Under law, the media regulation authority, Ofcom, can nix the takeover if the purchasers are not deemed “fit and proper persons.”
The Michigan Senate passed a bill similar to Mississippi: if you are deemed suspicious of drug use, you must take the test.
Mitchell especially disdained women artists, talented or not, whom she deemed insufficiently macho, boozing, and brawling.
Policy watchdog RH Reality Check deemed it “one of the most extreme pieces of anti-choice legislation in the country.”
But as with any show that was created in the 1940s, some of its tropes could be deemed politically incorrect or offensive today.
She had openly and boldly censured the conduct of the bishop, and was deemed the friend of Orestes; therefore she must die.
This was considered a great delicacy, and was deemed the highest compliment which could be shown to a guest.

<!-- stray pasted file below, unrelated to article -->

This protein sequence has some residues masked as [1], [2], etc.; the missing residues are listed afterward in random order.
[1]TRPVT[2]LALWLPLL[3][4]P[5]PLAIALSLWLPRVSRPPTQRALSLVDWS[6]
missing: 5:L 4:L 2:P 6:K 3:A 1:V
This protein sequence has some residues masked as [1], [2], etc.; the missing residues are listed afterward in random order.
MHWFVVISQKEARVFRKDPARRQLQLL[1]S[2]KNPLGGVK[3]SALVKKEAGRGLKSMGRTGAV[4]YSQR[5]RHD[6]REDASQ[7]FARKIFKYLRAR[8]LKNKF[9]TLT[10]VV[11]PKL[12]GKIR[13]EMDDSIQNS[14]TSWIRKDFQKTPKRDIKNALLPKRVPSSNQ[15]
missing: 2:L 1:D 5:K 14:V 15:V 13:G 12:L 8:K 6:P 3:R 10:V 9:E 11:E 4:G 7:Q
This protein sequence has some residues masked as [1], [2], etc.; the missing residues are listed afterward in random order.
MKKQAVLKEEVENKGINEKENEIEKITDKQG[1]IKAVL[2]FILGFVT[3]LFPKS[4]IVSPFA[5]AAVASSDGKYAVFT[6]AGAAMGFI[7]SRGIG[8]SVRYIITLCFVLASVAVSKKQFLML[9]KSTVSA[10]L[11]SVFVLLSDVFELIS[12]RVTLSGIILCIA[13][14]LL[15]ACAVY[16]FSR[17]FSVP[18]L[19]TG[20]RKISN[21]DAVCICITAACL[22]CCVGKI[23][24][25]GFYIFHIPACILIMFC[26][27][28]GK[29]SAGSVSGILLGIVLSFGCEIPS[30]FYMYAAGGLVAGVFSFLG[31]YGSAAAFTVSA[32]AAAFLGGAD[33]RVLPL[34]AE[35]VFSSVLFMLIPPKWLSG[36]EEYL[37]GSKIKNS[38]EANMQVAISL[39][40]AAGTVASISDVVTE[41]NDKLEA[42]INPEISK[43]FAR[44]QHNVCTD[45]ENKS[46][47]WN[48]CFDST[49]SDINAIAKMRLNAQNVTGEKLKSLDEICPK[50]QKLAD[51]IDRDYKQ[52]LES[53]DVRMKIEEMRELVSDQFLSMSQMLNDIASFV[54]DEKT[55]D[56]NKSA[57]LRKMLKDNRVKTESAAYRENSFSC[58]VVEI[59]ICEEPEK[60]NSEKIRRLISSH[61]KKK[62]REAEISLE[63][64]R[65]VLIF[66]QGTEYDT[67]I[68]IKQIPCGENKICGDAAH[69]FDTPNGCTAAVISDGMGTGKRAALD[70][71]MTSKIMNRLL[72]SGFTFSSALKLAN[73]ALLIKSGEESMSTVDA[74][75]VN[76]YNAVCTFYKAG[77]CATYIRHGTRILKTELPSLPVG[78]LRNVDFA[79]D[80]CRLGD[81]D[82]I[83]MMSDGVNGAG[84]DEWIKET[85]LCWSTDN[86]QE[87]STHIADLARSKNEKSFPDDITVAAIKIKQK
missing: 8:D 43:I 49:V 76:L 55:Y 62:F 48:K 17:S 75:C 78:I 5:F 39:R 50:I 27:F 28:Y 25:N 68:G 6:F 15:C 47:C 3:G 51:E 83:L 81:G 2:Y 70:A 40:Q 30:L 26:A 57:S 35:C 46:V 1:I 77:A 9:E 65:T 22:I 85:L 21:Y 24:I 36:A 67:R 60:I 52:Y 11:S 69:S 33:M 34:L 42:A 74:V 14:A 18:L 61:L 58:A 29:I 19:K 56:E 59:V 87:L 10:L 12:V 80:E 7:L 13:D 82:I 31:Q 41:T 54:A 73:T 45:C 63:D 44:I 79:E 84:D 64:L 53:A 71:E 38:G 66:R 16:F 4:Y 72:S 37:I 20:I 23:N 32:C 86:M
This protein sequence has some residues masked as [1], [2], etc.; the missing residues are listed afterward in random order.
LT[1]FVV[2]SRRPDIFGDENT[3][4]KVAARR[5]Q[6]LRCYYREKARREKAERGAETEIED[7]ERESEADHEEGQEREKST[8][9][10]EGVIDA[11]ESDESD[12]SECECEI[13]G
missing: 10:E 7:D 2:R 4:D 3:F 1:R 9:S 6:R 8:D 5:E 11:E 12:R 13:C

Had he not possessed this blemish, Nelligan would have deemed him nearly faultless.
White-fish were taken in great abundance at that place, and were deemed in flavor equal to the golden brook-trout.
Is the assembly to be deemed indifferent or supine because it refuses to act on the testimony of a solitary witness?
Old English deman "to judge, condemn, think, compute," from root of dom (see doom (n.)). Originally "to pronounce judgment" as well as "to form an opinion." The two judges of the Isle of Man were called deemsters in 17c., a title formerly common throughout England and Scotland and preserved in the surname Dempster.